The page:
The Supreme Court of Canada (SCC) would seem to have laid down the ground rules for any discussion on the legitimacy of Catholic schools in Ontario’s “public education systems”. In a unanimous decision, rendered May 21, 2021, it essentially said secular courts have no business in the affairs of religious organizations.
Bluntly, if anyone disagrees with (Dissents from) the “dogma” of a voluntary [religious] organization, that organization has the right to expel them from its ranks. Dissenters can leave on their own, but they cannot seek remedy from State (in the Courts) for their dissenting position.
What does it mean in the context of today’s controversy in the Catholic Church and Catholic schools? Catholic school boards exist with Constitutional guarantees because the Law of the country recognizes that right subject only to the authority of the Church to define dogma.
The schools and the Church are being torn apart, from within, as non-conforming advocates of Pride flags and gender identity programmes in Catholic schools seek to impose their views on more established orthodoxy. These dissidents will now seem to be on the wrong side of Canadian Law if they choose to stay in the religious environment to which they object.
Seven, if not eight trustees, who decided to thumb their noses at the Cardinal’s “guidance” on the matter of gender issues and symbols that conflict with established religious symbols may now be a target for dismissal. Staff who share or promote their views are exposed to the same risk.
The LGBTQ movement within school boards like the TCDSB no longer has any “moral or reasonable legal doubt” on their side. EGALE Canada Human Rights Trust, which speaks officially for the movement, was an intervenor in the Court case that led to the decision. The movement can still start-up its own religion and its own church. However, it would appear to have no legal rights within established, structured orthodoxy.
The litigation came about when dissidents in the Ethiopian Orthodox Tewahedo Church of Canada St. Mary Cathedral sought to overturn their Bishop’s decision to expel them for promoting interpretations of the Church’s tenets that are different from its dogma.
The issues mirrored those claimed by pride radicals in the TCDSB (and elsewhere, hence EGALE’s interest). The dissidents, viewed as heretics and schismatics within the Church, sought relief through the secular Courts based on “contract” and “funding” rationale.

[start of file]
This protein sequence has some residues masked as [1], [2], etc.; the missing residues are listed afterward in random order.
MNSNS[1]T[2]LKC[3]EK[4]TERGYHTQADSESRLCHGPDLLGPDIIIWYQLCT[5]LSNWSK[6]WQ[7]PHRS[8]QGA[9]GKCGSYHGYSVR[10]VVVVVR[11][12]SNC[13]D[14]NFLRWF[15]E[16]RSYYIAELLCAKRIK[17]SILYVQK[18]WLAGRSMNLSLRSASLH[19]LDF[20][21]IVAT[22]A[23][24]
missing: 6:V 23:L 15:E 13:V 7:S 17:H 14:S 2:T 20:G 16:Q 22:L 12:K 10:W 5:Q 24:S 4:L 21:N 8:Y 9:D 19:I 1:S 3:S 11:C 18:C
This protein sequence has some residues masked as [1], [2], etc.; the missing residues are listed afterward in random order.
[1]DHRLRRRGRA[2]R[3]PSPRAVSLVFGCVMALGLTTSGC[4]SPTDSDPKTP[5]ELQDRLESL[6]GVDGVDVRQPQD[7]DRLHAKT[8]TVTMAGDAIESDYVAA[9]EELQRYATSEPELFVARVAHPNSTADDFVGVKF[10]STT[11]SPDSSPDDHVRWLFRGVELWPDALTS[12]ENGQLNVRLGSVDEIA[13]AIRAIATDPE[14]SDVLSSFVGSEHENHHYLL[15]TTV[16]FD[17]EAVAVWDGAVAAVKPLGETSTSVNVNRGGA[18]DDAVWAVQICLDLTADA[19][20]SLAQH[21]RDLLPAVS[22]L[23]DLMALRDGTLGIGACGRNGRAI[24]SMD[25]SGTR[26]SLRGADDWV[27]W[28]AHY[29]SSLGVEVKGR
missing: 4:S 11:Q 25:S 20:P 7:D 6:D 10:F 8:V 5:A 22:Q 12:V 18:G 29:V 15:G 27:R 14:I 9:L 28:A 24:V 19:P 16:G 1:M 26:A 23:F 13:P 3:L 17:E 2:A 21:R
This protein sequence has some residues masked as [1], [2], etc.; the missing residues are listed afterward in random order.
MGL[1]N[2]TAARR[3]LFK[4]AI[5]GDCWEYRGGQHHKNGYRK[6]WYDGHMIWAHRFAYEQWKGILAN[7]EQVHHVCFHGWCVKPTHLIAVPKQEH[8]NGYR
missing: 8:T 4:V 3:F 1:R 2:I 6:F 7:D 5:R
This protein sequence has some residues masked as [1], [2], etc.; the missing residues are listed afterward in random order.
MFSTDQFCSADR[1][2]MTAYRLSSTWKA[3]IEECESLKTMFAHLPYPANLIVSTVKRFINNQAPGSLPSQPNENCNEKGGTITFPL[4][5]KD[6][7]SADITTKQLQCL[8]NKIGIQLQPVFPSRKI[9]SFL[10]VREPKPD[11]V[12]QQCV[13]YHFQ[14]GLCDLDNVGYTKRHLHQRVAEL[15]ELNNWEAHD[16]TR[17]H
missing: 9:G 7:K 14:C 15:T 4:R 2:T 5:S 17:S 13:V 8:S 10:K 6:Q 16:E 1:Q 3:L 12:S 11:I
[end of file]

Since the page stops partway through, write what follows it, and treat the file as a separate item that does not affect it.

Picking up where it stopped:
In a joint public statement issued May 25, 2021, the Catholic Civil Rights League commented that “…disputes which are related to canonical or doctrinal issues were outside the scope of secular courts to adjudicate…”
Archbishop Dimitros Marew of the Ethiopian Orthodox community commented that “St. Mary Cathedral resolves religious disputes… with the pastoral guidance of our clergy. The Court’s decision asserts the freedom to continue following this teaching.”
Philip Horgan, Lawyer for St. Mary cathedral, commented: “The state, including Canadian courts, should not become enmeshed in religious, doctrinal, and pastoral disputes. The Supreme Court’s decision clarifies that religious organizations, and similar non-profit or charitable groups, will not be subject to court review, unless underlying legal or contractual rights are involved”.
Subsequent to the SCC decision, what would now be the basis for the continued defiance by trustees and staff of the magisterium’s teachings in Catholic education? The musings and ad hoc meanderings of Equity Advisors and Committees cannot replace the input of the magisterium’s representative at the Board.
They may wish to remain in contempt of the oath of allegiance to the magisterium – which they take as a condition of office. Can they now also afford to project contempt for the unanimous decision of the Supreme Court of Canada?
There is much to anticipate in the week(s) ahead.
TO READ PREVIOUS COMMENTS: https://www.corriere.ca/english-articles